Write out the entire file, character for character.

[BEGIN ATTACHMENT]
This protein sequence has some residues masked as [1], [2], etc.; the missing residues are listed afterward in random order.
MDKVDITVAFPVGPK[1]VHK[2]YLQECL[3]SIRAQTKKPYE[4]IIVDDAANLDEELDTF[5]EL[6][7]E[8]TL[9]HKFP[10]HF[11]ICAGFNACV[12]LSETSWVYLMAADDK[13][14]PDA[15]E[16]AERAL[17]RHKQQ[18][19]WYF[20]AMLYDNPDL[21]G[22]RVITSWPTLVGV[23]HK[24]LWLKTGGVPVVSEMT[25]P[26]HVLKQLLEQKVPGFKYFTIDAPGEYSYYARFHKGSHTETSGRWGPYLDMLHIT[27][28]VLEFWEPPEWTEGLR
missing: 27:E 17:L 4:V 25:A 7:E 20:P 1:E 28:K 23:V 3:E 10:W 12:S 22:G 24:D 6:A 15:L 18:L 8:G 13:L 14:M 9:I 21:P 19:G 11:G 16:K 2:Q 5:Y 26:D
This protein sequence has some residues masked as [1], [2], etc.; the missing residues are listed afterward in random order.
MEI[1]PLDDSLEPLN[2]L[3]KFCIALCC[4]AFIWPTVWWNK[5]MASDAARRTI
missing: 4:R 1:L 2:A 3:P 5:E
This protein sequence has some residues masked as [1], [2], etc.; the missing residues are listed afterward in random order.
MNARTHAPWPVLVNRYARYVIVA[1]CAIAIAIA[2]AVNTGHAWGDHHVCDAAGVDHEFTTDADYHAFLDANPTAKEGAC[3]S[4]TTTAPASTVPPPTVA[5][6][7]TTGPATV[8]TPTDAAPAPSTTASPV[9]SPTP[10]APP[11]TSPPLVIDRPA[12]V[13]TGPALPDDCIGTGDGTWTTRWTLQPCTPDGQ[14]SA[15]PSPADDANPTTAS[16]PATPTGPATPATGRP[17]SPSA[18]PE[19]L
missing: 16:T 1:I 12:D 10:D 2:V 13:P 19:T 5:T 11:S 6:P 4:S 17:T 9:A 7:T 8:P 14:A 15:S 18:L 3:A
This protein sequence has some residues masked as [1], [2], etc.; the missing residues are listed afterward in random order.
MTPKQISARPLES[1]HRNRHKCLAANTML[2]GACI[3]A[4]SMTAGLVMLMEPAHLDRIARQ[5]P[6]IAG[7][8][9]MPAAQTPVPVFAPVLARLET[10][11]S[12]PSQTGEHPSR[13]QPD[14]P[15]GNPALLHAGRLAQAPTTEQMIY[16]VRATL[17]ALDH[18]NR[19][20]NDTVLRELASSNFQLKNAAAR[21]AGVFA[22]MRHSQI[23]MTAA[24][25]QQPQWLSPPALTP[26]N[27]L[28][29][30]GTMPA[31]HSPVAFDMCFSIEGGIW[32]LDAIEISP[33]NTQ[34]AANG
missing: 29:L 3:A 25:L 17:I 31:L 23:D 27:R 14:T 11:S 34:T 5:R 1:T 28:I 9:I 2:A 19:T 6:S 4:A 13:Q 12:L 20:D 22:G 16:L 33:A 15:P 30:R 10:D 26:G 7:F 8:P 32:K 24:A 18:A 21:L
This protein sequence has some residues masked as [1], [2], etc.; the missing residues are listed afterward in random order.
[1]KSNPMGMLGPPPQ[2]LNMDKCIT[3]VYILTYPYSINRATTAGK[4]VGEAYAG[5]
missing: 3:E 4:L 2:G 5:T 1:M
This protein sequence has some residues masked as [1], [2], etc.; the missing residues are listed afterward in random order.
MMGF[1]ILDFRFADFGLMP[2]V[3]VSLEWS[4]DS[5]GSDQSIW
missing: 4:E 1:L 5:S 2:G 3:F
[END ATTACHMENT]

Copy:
This protein sequence has some residues masked as [1], [2], etc.; the missing residues are listed afterward in random order.
MDKVDITVAFPVGPK[1]VHK[2]YLQECL[3]SIRAQTKKPYE[4]IIVDDAANLDEELDTF[5]EL[6][7]E[8]TL[9]HKFP[10]HF[11]ICAGFNACV[12]LSETSWVYLMAADDK[13][14]PDA[15]E[16]AERAL[17]RHKQQ[18][19]WYF[20]AMLYDNPDL[21]G[22]RVITSWPTLVGV[23]HK[24]LWLKTGGVPVVSEMT[25]P[26]HVLKQLLEQKVPGFKYFTIDAPGEYSYYARFHKGSHTETSGRWGPYLDMLHIT[27][28]VLEFWEPPEWTEGLR
missing: 27:E 17:L 4:V 25:A 7:E 20:P 1:E 28:K 23:V 3:E 10:W 12:S 22:G 24:D 6:A 15:L 18:L 8:G 13:L 14:M 9:I 21:P 19:G 11:G 16:K 2:Q 5:Y 26:D
This protein sequence has some residues masked as [1], [2], etc.; the missing residues are listed afterward in random order.
MEI[1]PLDDSLEPLN[2]L[3]KFCIALCC[4]AFIWPTVWWNK[5]MASDAARRTI
missing: 4:R 1:L 2:A 3:P 5:E
This protein sequence has some residues masked as [1], [2], etc.; the missing residues are listed afterward in random order.
MNARTHAPWPVLVNRYARYVIVA[1]CAIAIAIA[2]AVNTGHAWGDHHVCDAAGVDHEFTTDADYHAFLDANPTAKEGAC[3]S[4]TTTAPASTVPPPTVA[5][6][7]TTGPATV[8]TPTDAAPAPSTTASPV[9]SPTP[10]APP[11]TSPPLVIDRPA[12]V[13]TGPALPDDCIGTGDGTWTTRWTLQPCTPDGQ[14]SA[15]PSPADDANPTTAS[16]PATPTGPATPATGRP[17]SPSA[18]PE[19]L
missing: 16:T 1:I 12:D 10:D 2:V 13:P 19:T 5:T 11:S 6:P 4:S 17:T 9:A 7:T 8:P 14:A 15:S 18:L 3:A
This protein sequence has some residues masked as [1], [2], etc.; the missing residues are listed afterward in random order.
MTPKQISARPLES[1]HRNRHKCLAANTML[2]GACI[3]A[4]SMTAGLVMLMEPAHLDRIARQ[5]P[6]IAG[7][8][9]MPAAQTPVPVFAPVLARLET[10][11]S[12]PSQTGEHPSR[13]QPD[14]P[15]GNPALLHAGRLAQAPTTEQMIY[16]VRATL[17]ALDH[18]NR[19][20]NDTVLRELASSNFQLKNAAAR[21]AGVFA[22]MRHSQI[23]MTAA[24][25]QQPQWLSPPALTP[26]N[27]L[28][29][30]GTMPA[31]HSPVAFDMCFSIEGGIW[32]LDAIEISP[33]NTQ[34]AANG
missing: 29:L 3:A 25:L 17:I 31:L 23:D 27:R 14:T 11:S 34:T 5:R 1:T 28:I 9:I 2:A 19:T 6:S 4:A 13:Q 12:L 20:D 22:G 16:L 33:A 15:P 30:R 10:D 26:G 7:F 8:P 32:K 24:A 18:A 21:L
This protein sequence has some residues masked as [1], [2], etc.; the missing residues are listed afterward in random order.
[1]KSNPMGMLGPPPQ[2]LNMDKCIT[3]VYILTYPYSINRATTAGK[4]VGEAYAG[5]
missing: 3:E 4:L 2:G 5:T 1:M
This protein sequence has some residues masked as [1], [2], etc.; the missing residues are listed afterward in random order.
MMGF[1]ILDFRFADFGLMP[2]V[3]VSLEWS[4]DS[5]GSDQSIW
missing: 4:E 1:L 5:S 2:G 3:F